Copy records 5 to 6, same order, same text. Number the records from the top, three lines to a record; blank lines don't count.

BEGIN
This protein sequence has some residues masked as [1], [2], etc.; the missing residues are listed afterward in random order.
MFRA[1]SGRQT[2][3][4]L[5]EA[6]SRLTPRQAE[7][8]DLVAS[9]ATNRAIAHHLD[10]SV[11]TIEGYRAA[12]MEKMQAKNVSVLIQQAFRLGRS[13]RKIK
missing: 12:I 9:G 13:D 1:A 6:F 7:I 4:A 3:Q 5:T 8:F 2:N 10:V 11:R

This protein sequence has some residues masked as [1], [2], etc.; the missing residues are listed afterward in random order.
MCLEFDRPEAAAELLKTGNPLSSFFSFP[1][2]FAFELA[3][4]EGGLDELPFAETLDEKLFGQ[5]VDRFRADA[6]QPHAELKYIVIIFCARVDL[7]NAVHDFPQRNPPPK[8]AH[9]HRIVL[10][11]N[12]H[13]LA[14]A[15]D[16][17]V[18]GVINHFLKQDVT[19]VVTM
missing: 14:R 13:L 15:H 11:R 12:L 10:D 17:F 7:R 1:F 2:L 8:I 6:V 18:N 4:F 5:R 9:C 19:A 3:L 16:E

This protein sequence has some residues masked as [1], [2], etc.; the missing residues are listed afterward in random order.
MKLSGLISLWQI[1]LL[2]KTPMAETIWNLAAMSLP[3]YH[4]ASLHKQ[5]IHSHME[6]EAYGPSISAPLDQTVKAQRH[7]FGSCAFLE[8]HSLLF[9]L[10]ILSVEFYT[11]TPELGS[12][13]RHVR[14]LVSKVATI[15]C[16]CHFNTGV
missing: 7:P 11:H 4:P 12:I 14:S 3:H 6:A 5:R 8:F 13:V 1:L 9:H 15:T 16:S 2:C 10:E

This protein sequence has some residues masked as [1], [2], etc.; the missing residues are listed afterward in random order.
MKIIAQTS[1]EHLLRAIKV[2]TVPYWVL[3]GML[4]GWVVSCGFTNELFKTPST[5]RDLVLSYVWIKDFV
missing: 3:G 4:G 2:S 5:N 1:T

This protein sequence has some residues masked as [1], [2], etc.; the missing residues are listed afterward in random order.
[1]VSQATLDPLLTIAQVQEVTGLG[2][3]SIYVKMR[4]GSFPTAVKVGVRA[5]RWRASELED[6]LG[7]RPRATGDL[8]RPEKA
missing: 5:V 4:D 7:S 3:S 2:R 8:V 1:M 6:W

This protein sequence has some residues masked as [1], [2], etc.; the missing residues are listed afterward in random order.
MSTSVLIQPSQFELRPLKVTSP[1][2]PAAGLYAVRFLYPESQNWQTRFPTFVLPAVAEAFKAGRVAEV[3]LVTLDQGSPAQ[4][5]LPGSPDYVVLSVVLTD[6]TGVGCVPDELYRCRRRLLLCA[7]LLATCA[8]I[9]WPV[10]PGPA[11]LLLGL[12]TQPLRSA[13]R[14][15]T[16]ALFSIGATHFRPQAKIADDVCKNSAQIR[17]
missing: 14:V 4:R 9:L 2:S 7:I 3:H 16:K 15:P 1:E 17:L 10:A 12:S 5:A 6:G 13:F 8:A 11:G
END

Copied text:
This protein sequence has some residues masked as [1], [2], etc.; the missing residues are listed afterward in random order.
[1]VSQATLDPLLTIAQVQEVTGLG[2][3]SIYVKMR[4]GSFPTAVKVGVRA[5]RWRASELED[6]LG[7]RPRATGDL[8]RPEKA
missing: 5:V 4:D 7:S 3:S 2:R 8:V 1:M 6:W

This protein sequence has some residues masked as [1], [2], etc.; the missing residues are listed afterward in random order.
MSTSVLIQPSQFELRPLKVTSP[1][2]PAAGLYAVRFLYPESQNWQTRFPTFVLPAVAEAFKAGRVAEV[3]LVTLDQGSPAQ[4][5]LPGSPDYVVLSVVLTD[6]TGVGCVPDELYRCRRRLLLCA[7]LLATCA[8]I[9]WPV[10]PGPA[11]LLLGL[12]TQPLRSA[13]R[14][15]T[16]ALFSIGATHFRPQAKIADDVCKNSAQIR[17]
missing: 14:V 4:R 9:L 2:S 7:I 3:H 16:K 15:P 1:E 17:L 10:A 12:S 5:A 6:G 13:F 8:A 11:G